7. Aron

    I agree with Aron Fist. Somebody has to. 🙁

  8. […] My buddies Infinite Man & Aron Fist are covering this event for, and while this issue doesn’t directly hit any mutant beats just yet, I thought I’d throw my two cents in because judging by my fellow writers’ comments in this week’s Chirps, I might be the only one who thought this issue was a complete waste of good glossy paper. I will be the first to admit I’m not reading every Marvel book like Captain America and Thor, so I felt a little bit behind the curve when I picked it up. But, in interviews, Matt Fraction has assured readers that this series would be self-contained and an easy jumping-on point for folks (even without a .1!). This is Marvel’s event of the summer, and with blockbuster movies like Thor and Captain America hitting theaters, they would be wise to make this as new-reader-friendly as possible. However, they failed miserably. A simple recap page would have helped. Let me list some major questions I have about this issue and feel free to comment below with responses to illuminate me since I obviously am out of the Marvel loop: 1. Why were Steve and Sharon at Ground Zero? 2. Since when does a brick to the forehead knock Steve Rogers down? 3. Who the crap is Sin and why should I care? 4. Who is that random Flag-Smasher look-alike standing with the Avengers? 5. So, the answer to a riot in Lower Manhattan is to rebuild Asgard in Oklahoma? WTF? 6. Why didn’t the Avengers check with Odin before they decided to announce on TV that they were going to rebuild his city? 7. Why is Odin such a massive toolbox? 8. Who the crap is Sin’s “All-Father” and am I supposed to know who he is? 9. Am I the only one who thought Thor deserved to get smacked by his daddy? 10. When Steve Rogers has to ask “What the hell is going on?” then don’t you think it’s time to rework the script to make sense of all of this for new readers? 11. Why didn’t Odin recreate Asgard in space to begin with? 12. When Spider-Man has to ask Steve Rogers “What just happened?” on the last page then don’t you think it’s REALLY, REALLY time to rework the script into something more understandable? I have come to the conclusion that Matt Fraction is not a very good writer. I don’t understand why he’s getting billed as this “Marvel Architect” (which also really put me off) when his stuff is really not very good. I’m afraid even as a long-time Marvel fan that I just don’t understand what Marvel is up to with this book. Someone please enlighten me, because right now, I’m “afraid” that this book is trying too hard to address the cultural zeitgeist with really bad storytelling. -JJ […]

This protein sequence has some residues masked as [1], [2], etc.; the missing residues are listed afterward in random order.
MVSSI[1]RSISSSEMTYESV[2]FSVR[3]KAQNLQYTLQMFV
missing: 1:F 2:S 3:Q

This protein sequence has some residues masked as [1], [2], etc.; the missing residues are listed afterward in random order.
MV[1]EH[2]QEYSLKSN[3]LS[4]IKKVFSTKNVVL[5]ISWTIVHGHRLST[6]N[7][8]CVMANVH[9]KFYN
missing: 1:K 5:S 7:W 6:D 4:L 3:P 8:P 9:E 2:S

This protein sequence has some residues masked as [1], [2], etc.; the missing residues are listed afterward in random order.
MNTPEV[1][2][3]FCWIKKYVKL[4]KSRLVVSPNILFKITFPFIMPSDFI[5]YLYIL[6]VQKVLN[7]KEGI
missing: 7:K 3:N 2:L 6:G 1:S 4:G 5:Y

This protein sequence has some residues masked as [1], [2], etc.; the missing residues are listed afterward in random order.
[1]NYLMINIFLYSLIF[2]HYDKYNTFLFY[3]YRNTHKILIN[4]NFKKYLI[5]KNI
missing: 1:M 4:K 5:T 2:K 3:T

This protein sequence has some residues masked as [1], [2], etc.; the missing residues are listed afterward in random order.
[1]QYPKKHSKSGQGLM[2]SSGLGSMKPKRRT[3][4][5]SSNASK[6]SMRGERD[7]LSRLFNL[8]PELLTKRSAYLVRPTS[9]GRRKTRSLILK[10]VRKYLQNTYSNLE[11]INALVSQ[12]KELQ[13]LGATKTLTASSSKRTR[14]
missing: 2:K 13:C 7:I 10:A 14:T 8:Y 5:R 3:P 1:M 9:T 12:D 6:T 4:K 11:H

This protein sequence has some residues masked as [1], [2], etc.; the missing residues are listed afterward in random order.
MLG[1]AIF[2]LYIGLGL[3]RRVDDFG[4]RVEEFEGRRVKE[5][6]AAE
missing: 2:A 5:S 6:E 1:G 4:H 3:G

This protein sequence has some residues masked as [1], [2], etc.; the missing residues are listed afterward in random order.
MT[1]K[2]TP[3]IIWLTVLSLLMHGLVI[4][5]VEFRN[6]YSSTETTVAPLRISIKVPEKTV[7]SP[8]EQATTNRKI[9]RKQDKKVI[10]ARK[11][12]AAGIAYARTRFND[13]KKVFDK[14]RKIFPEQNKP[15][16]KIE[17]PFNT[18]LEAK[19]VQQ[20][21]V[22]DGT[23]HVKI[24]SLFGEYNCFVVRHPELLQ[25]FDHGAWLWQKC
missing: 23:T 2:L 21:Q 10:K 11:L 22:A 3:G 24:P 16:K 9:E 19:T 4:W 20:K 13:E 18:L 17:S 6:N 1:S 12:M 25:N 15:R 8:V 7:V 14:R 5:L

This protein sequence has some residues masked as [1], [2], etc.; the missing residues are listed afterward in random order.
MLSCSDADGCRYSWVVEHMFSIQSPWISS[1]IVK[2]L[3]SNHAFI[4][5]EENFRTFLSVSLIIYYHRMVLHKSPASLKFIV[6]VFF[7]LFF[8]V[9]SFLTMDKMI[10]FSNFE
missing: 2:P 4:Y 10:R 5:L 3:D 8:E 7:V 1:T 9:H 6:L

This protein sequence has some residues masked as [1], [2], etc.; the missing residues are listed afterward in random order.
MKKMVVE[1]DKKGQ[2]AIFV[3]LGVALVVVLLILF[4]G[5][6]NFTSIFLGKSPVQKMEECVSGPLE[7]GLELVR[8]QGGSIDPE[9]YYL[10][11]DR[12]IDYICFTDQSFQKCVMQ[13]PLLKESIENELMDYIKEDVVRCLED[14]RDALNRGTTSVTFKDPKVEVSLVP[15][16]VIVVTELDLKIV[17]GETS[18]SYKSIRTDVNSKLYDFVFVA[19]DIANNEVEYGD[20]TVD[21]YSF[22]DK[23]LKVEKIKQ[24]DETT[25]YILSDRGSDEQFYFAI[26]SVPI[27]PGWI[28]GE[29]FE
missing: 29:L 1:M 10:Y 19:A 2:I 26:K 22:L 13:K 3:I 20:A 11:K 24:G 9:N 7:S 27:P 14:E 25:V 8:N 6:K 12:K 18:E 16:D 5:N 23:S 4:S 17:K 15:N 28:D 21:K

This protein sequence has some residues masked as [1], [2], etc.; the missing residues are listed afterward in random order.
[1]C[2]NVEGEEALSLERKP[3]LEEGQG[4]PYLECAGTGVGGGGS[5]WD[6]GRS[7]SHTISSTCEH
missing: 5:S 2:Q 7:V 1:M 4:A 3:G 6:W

9. […] are revealed to be various types of hammers. Much like the one that Sin was able to free in the first issue these hammers are for specific individuals and calls to them only. Each character that touches the […]